How to make your pet dog a part of the family – Part 12

Making your dog a part of the family is much like bringing a child into your world. Unlike natural childbirth, a dog is more like bringing an adopted or foster child into an already established venue. This venue can consist of one parent, two parents, childless, with children, extended family members or just about any other type of “family” unit. Luckily for most, the addition of the family dog is that of choice. So, typically, you know what you are getting when you choose this wonderful addition to the household.

Like a child, the dog needs to be potty trained. This is not always an easy task, but the dog must know where and when it is to “go” so to speak. In our house the training cycle was that of first thing in the morning prior to our morning meal, after the dog had his/her meal and at least once or twice during the day and before bedtime each evening. As the dog establishes a routine in the household, he or she is taught to go to the door or come to you when it’s “time to go”. Paper training is also an option if you live in an apartment or are not home during the day to allow the dog the option of relieving itself at will.

Fortunately, I am a telecommuting employee and our dog almost always has someone at home to let her out when the time is appropriate.

After this basic, but most necessary, task is completed it is time to socialize the dog. Setting boundaries is of the utmost importance, just as it is with children and their behavior. One must literally show the dog what behaviors are appropriate and which behaviors will not be tolerated. Our dog was a jumper and nipper as a puppy.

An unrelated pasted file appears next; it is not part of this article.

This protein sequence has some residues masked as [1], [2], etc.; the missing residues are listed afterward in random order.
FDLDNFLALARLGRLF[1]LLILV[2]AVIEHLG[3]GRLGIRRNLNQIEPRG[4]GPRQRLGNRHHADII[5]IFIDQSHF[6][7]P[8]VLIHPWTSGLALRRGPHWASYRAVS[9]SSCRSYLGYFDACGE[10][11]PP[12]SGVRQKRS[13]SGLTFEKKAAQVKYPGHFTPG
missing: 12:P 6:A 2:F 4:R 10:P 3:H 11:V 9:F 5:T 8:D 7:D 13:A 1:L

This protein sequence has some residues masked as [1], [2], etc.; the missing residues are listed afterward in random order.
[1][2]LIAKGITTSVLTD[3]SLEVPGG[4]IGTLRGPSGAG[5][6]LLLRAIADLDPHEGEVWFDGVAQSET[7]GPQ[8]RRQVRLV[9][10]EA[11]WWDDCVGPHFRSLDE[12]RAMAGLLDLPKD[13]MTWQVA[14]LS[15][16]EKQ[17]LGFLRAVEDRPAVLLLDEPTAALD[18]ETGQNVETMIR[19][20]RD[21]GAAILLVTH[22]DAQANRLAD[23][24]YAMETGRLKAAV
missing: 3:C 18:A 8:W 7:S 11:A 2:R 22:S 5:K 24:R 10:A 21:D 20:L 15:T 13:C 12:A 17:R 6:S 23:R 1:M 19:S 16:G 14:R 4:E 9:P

Each time she performed this most undesirable behavior she was “rewarded” with a smack to the nose and a very loud “NO” command. Eventually she got the picture, only jumping up on people when she was so very excited she could literally not contain herself! If there are small children in the household, the dog must be taught which toys belong to him or her and which belong to the children. This was a difficult task in our house as our dog thinks everything is fair game. Again, smacks to the nose with a newspaper or magazine and the loud “NO” are appropriate.

Not to worry, there will be the occasional slip where the dog just has to chew on that favorite toy of the child’s or your favorite pumps or slipper but if the warnings are repeated and the behaviors reinforced this should not be a constant problem. After all, you do want the dog to feel like part

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